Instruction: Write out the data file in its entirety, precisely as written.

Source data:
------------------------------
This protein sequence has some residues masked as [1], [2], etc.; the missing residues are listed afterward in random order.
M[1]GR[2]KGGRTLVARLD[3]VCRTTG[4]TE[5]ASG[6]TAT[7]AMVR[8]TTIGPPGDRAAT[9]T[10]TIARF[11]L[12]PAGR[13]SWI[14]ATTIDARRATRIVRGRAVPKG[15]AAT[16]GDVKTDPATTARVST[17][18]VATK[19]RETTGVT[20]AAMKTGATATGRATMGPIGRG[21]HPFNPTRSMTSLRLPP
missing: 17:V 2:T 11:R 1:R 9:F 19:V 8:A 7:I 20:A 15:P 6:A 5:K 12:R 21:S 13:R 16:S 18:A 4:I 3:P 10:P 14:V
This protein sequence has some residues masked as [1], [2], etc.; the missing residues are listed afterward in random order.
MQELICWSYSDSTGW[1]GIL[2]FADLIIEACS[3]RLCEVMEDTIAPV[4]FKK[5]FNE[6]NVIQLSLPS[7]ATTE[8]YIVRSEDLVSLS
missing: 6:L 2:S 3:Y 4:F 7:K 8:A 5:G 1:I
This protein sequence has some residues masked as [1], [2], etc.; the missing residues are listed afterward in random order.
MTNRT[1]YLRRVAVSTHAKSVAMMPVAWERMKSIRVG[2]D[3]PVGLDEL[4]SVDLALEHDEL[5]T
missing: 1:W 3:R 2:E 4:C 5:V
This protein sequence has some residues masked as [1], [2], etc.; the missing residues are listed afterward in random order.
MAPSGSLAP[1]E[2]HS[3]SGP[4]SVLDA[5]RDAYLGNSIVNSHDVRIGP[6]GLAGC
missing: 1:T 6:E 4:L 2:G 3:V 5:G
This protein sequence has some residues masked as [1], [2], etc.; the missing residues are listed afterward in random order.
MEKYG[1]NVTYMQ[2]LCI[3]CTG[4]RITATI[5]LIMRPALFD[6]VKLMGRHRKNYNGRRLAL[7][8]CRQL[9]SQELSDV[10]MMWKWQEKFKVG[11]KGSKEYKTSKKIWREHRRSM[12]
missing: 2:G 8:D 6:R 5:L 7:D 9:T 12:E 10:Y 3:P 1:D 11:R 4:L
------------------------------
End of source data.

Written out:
This protein sequence has some residues masked as [1], [2], etc.; the missing residues are listed afterward in random order.
M[1]GR[2]KGGRTLVARLD[3]VCRTTG[4]TE[5]ASG[6]TAT[7]AMVR[8]TTIGPPGDRAAT[9]T[10]TIARF[11]L[12]PAGR[13]SWI[14]ATTIDARRATRIVRGRAVPKG[15]AAT[16]GDVKTDPATTARVST[17][18]VATK[19]RETTGVT[20]AAMKTGATATGRATMGPIGRG[21]HPFNPTRSMTSLRLPP
missing: 17:V 2:T 11:R 1:R 9:F 19:V 8:A 7:I 20:A 15:P 6:A 5:K 12:R 21:S 13:R 16:S 18:A 4:I 3:P 10:P 14:V
This protein sequence has some residues masked as [1], [2], etc.; the missing residues are listed afterward in random order.
MQELICWSYSDSTGW[1]GIL[2]FADLIIEACS[3]RLCEVMEDTIAPV[4]FKK[5]FNE[6]NVIQLSLPS[7]ATTE[8]YIVRSEDLVSLS
missing: 6:L 2:S 3:Y 4:F 7:K 8:A 5:G 1:I
This protein sequence has some residues masked as [1], [2], etc.; the missing residues are listed afterward in random order.
MTNRT[1]YLRRVAVSTHAKSVAMMPVAWERMKSIRVG[2]D[3]PVGLDEL[4]SVDLALEHDEL[5]T
missing: 1:W 3:R 2:E 4:C 5:V
This protein sequence has some residues masked as [1], [2], etc.; the missing residues are listed afterward in random order.
MAPSGSLAP[1]E[2]HS[3]SGP[4]SVLDA[5]RDAYLGNSIVNSHDVRIGP[6]GLAGC
missing: 1:T 6:E 4:L 2:G 3:V 5:G
This protein sequence has some residues masked as [1], [2], etc.; the missing residues are listed afterward in random order.
MEKYG[1]NVTYMQ[2]LCI[3]CTG[4]RITATI[5]LIMRPALFD[6]VKLMGRHRKNYNGRRLAL[7][8]CRQL[9]SQELSDV[10]MMWKWQEKFKVG[11]KGSKEYKTSKKIWREHRRSM[12]
missing: 2:G 8:D 6:R 5:L 7:D 9:T 12:E 10:Y 3:P 1:D 11:R 4:L